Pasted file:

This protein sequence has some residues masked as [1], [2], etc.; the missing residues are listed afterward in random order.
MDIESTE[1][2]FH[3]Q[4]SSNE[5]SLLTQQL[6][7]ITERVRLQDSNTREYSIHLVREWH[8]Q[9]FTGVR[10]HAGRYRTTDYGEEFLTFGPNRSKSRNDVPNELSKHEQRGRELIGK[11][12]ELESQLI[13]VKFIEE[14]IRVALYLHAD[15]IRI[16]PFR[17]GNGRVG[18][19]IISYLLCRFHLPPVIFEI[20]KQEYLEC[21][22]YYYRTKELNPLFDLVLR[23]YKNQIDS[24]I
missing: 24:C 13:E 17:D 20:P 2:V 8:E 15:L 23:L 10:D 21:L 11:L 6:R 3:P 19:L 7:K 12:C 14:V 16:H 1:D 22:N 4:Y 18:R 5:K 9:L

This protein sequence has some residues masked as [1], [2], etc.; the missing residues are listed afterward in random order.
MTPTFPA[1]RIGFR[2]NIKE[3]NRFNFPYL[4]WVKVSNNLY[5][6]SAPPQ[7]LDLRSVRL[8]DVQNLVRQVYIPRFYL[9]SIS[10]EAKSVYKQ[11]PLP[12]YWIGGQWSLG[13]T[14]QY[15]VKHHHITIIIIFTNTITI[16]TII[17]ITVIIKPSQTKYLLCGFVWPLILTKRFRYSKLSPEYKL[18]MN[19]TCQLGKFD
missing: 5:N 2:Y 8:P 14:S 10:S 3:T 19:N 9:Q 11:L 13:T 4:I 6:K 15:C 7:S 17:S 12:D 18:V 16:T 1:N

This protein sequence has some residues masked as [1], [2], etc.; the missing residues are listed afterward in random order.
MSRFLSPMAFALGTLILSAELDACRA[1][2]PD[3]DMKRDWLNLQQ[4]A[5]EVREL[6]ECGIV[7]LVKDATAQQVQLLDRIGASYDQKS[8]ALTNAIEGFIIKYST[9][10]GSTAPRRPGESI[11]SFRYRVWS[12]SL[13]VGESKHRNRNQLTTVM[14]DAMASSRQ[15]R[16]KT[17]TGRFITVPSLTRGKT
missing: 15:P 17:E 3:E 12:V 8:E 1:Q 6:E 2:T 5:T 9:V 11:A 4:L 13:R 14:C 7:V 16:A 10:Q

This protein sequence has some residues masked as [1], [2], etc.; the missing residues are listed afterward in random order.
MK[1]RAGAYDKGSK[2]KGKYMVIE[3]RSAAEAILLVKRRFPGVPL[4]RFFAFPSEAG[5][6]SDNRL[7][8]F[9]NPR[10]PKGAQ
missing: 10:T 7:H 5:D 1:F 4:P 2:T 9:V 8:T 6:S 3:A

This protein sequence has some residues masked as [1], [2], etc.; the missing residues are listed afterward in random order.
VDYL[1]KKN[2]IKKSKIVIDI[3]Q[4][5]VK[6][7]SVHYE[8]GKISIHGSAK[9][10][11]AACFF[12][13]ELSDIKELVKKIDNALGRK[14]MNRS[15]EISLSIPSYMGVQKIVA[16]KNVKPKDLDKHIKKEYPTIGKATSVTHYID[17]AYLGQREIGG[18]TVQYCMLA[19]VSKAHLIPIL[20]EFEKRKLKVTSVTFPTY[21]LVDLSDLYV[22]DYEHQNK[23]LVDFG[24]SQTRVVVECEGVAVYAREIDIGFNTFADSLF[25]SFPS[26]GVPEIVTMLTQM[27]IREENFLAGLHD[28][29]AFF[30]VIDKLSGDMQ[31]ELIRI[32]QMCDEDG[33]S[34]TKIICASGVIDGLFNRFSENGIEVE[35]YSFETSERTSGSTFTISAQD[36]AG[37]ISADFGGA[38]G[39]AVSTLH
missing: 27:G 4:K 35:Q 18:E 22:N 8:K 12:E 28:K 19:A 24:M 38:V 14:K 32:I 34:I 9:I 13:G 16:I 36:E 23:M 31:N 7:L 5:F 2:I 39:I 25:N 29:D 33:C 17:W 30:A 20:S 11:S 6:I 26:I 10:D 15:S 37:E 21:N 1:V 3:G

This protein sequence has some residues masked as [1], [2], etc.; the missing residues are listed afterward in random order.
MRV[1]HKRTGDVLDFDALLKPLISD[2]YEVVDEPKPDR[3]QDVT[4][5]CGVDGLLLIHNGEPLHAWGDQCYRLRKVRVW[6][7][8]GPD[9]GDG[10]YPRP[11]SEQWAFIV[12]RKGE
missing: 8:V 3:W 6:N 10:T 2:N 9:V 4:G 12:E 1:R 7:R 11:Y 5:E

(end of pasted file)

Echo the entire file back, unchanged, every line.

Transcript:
This protein sequence has some residues masked as [1], [2], etc.; the missing residues are listed afterward in random order.
MDIESTE[1][2]FH[3]Q[4]SSNE[5]SLLTQQL[6][7]ITERVRLQDSNTREYSIHLVREWH[8]Q[9]FTGVR[10]HAGRYRTTDYGEEFLTFGPNRSKSRNDVPNELSKHEQRGRELIGK[11][12]ELESQLI[13]VKFIEE[14]IRVALYLHAD[15]IRI[16]PFR[17]GNGRVG[18][19]IISYLLCRFHLPPVIFEI[20]KQEYLEC[21][22]YYYRTKELNPLFDLVLR[23]YKNQIDS[24]I
missing: 24:C 13:E 17:D 20:P 2:V 8:E 15:L 23:L 10:D 21:L 11:L 6:R 3:P 19:L 7:K 12:C 14:V 16:H 1:D 22:N 4:Y 18:R 5:K 9:L

This protein sequence has some residues masked as [1], [2], etc.; the missing residues are listed afterward in random order.
MTPTFPA[1]RIGFR[2]NIKE[3]NRFNFPYL[4]WVKVSNNLY[5][6]SAPPQ[7]LDLRSVRL[8]DVQNLVRQVYIPRFYL[9]SIS[10]EAKSVYKQ[11]PLP[12]YWIGGQWSLG[13]T[14]QY[15]VKHHHITIIIIFTNTITI[16]TII[17]ITVIIKPSQTKYLLCGFVWPLILTKRFRYSKLSPEYKL[18]MN[19]TCQLGKFD
missing: 5:N 2:Y 8:P 14:S 10:S 3:T 19:N 9:Q 11:L 13:T 4:I 6:K 15:C 7:S 17:S 12:D 18:V 16:T 1:N

This protein sequence has some residues masked as [1], [2], etc.; the missing residues are listed afterward in random order.
MSRFLSPMAFALGTLILSAELDACRA[1][2]PD[3]DMKRDWLNLQQ[4]A[5]EVREL[6]ECGIV[7]LVKDATAQQVQLLDRIGASYDQKS[8]ALTNAIEGFIIKYST[9][10]GSTAPRRPGESI[11]SFRYRVWS[12]SL[13]VGESKHRNRNQLTTVM[14]DAMASSRQ[15]R[16]KT[17]TGRFITVPSLTRGKT
missing: 15:P 17:E 3:E 12:V 8:E 1:Q 6:E 2:T 5:T 9:V 11:A 4:L 13:R 14:C 7:V 16:A 10:Q

This protein sequence has some residues masked as [1], [2], etc.; the missing residues are listed afterward in random order.
MK[1]RAGAYDKGSK[2]KGKYMVIE[3]RSAAEAILLVKRRFPGVPL[4]RFFAFPSEAG[5][6]SDNRL[7][8]F[9]NPR[10]PKGAQ
missing: 10:T 7:H 5:D 1:F 4:P 2:T 9:V 8:T 6:S 3:A

This protein sequence has some residues masked as [1], [2], etc.; the missing residues are listed afterward in random order.
VDYL[1]KKN[2]IKKSKIVIDI[3]Q[4][5]VK[6][7]SVHYE[8]GKISIHGSAK[9][10][11]AACFF[12][13]ELSDIKELVKKIDNALGRK[14]MNRS[15]EISLSIPSYMGVQKIVA[16]KNVKPKDLDKHIKKEYPTIGKATSVTHYID[17]AYLGQREIGG[18]TVQYCMLA[19]VSKAHLIPIL[20]EFEKRKLKVTSVTFPTY[21]LVDLSDLYV[22]DYEHQNK[23]LVDFG[24]SQTRVVVECEGVAVYAREIDIGFNTFADSLF[25]SFPS[26]GVPEIVTMLTQM[27]IREENFLAGLHD[28][29]AFF[30]VIDKLSGDMQ[31]ELIRI[32]QMCDEDG[33]S[34]TKIICASGVIDGLFNRFSENGIEVE[35]YSFETSERTSGSTFTISAQD[36]AG[37]ISADFGGA[38]G[39]AVSTLH
missing: 27:G 4:K 35:Q 18:E 22:N 8:K 12:E 28:K 19:A 24:M 38:V 14:K 32:I 34:I 9:I 13:G 16:I 36:E 23:M 31:N 7:L 5:F 2:I 39:I 25:N 29:D 33:C 17:W 30:A 20:S 11:S 6:I 26:I 10:D 15:S 37:E 21:N 1:V 3:G

This protein sequence has some residues masked as [1], [2], etc.; the missing residues are listed afterward in random order.
MRV[1]HKRTGDVLDFDALLKPLISD[2]YEVVDEPKPDR[3]QDVT[4][5]CGVDGLLLIHNGEPLHAWGDQCYRLRKVRVW[6][7][8]GPD[9]GDG[10]YPRP[11]SEQWAFIV[12]RKGE
missing: 8:V 3:W 6:N 10:T 2:N 9:V 4:G 12:E 1:R 7:R 11:Y 5:E